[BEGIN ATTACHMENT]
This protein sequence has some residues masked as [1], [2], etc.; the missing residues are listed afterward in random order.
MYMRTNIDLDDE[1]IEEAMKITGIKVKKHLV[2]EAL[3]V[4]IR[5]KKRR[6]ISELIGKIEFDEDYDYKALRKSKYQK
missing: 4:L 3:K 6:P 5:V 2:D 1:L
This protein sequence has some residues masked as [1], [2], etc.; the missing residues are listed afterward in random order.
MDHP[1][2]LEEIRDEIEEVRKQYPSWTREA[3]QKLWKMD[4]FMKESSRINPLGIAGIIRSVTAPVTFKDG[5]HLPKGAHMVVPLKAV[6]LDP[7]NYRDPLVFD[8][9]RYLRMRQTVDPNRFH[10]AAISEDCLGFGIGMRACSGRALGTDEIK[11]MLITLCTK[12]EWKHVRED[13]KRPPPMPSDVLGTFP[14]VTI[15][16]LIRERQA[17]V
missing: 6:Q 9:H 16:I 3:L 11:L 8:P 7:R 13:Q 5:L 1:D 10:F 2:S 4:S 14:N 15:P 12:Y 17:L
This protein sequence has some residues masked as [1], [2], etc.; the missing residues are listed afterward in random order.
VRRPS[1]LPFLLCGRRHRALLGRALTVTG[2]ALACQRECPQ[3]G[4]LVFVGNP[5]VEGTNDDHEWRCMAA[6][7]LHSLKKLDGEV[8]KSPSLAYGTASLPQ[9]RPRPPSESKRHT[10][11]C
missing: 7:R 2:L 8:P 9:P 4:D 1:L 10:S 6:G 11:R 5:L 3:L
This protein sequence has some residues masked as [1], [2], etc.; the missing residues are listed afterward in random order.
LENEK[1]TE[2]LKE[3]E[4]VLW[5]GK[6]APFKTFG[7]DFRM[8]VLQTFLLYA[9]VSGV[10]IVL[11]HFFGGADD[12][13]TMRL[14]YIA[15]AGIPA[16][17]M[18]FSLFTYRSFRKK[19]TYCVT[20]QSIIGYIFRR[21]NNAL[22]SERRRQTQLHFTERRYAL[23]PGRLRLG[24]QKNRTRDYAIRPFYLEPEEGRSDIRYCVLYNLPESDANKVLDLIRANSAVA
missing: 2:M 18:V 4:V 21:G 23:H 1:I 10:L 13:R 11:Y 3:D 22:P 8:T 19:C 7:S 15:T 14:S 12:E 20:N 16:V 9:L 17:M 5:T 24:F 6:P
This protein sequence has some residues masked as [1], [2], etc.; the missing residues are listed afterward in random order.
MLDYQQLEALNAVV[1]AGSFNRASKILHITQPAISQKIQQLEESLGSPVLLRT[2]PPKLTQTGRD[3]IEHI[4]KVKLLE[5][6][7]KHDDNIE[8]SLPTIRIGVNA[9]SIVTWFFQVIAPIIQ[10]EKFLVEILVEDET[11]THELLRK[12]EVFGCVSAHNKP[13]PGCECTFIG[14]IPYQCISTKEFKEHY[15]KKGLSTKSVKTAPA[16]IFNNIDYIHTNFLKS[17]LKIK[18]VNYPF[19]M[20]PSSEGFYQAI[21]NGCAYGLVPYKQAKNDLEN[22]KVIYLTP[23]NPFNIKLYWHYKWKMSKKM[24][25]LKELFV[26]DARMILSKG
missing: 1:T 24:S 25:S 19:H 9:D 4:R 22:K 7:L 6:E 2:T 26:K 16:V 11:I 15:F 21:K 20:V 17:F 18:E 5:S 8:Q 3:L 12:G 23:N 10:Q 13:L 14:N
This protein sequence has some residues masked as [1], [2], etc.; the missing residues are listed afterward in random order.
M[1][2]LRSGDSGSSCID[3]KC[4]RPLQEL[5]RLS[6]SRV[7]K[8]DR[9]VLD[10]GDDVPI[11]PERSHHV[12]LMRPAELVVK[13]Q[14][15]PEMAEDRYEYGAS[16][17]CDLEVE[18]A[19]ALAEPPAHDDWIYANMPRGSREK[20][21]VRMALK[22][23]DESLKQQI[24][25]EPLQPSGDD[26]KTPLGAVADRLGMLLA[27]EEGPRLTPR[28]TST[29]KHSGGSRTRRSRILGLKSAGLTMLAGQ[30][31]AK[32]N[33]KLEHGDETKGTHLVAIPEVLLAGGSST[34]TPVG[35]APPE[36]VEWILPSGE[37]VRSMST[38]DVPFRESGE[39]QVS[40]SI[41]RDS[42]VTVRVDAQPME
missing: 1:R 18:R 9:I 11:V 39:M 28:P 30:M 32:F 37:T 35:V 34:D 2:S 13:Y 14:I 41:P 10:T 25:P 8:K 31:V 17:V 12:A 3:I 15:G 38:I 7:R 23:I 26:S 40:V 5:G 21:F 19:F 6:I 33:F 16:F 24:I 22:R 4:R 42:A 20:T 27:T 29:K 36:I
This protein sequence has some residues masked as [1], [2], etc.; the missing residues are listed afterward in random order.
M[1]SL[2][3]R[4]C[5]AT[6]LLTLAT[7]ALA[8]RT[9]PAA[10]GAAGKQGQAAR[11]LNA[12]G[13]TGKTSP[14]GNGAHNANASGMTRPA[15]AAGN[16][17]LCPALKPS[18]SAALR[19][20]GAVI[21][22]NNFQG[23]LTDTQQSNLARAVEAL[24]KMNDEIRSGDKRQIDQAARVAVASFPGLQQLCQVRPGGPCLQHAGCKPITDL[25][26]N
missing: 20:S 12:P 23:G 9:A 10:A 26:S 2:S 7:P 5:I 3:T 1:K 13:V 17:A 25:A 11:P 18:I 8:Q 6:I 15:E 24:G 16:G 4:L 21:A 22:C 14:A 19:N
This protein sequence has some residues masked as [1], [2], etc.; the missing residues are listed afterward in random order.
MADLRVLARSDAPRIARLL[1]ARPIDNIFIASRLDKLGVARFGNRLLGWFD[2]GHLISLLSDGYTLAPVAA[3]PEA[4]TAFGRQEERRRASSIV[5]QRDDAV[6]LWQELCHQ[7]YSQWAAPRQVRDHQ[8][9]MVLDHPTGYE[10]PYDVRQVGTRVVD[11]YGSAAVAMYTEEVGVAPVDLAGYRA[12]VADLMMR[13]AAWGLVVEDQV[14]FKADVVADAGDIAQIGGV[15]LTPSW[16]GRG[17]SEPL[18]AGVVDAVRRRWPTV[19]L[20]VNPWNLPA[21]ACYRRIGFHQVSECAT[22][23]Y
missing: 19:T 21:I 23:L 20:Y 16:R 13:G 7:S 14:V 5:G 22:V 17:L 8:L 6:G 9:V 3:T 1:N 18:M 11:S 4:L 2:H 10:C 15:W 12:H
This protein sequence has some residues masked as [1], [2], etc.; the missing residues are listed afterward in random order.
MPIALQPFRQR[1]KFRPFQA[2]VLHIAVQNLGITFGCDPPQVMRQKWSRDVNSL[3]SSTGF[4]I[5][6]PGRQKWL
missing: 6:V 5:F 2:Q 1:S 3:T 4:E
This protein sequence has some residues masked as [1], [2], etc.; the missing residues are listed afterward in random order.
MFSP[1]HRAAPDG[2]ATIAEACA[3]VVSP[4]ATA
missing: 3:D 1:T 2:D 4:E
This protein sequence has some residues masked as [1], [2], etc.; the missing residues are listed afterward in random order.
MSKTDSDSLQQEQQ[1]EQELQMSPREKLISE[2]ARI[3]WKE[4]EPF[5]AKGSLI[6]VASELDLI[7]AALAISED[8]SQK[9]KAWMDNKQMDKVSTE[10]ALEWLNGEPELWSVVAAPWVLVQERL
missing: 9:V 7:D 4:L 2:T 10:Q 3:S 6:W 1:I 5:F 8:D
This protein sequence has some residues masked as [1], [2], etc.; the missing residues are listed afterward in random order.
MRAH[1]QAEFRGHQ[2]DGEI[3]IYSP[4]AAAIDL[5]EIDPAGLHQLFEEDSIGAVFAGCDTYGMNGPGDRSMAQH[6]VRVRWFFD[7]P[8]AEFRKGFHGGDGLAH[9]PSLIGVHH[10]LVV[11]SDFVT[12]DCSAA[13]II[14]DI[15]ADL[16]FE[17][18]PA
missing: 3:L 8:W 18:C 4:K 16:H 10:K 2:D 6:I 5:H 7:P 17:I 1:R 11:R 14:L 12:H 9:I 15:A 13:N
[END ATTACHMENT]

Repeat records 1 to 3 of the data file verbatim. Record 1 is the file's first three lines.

This protein sequence has some residues masked as [1], [2], etc.; the missing residues are listed afterward in random order.
MYMRTNIDLDDE[1]IEEAMKITGIKVKKHLV[2]EAL[3]V[4]IR[5]KKRR[6]ISELIGKIEFDEDYDYKALRKSKYQK
missing: 4:L 3:K 6:P 5:V 2:D 1:L
This protein sequence has some residues masked as [1], [2], etc.; the missing residues are listed afterward in random order.
MDHP[1][2]LEEIRDEIEEVRKQYPSWTREA[3]QKLWKMD[4]FMKESSRINPLGIAGIIRSVTAPVTFKDG[5]HLPKGAHMVVPLKAV[6]LDP[7]NYRDPLVFD[8][9]RYLRMRQTVDPNRFH[10]AAISEDCLGFGIGMRACSGRALGTDEIK[11]MLITLCTK[12]EWKHVRED[13]KRPPPMPSDVLGTFP[14]VTI[15][16]LIRERQA[17]V
missing: 6:Q 9:H 16:I 3:L 11:L 8:P 7:R 13:Q 5:L 1:D 10:F 2:S 4:S 14:N 15:P 12:Y 17:L
This protein sequence has some residues masked as [1], [2], etc.; the missing residues are listed afterward in random order.
VRRPS[1]LPFLLCGRRHRALLGRALTVTG[2]ALACQRECPQ[3]G[4]LVFVGNP[5]VEGTNDDHEWRCMAA[6][7]LHSLKKLDGEV[8]KSPSLAYGTASLPQ[9]RPRPPSESKRHT[10][11]C
missing: 7:R 2:L 8:P 9:P 4:D 1:L 10:S 6:G 11:R 5:L 3:L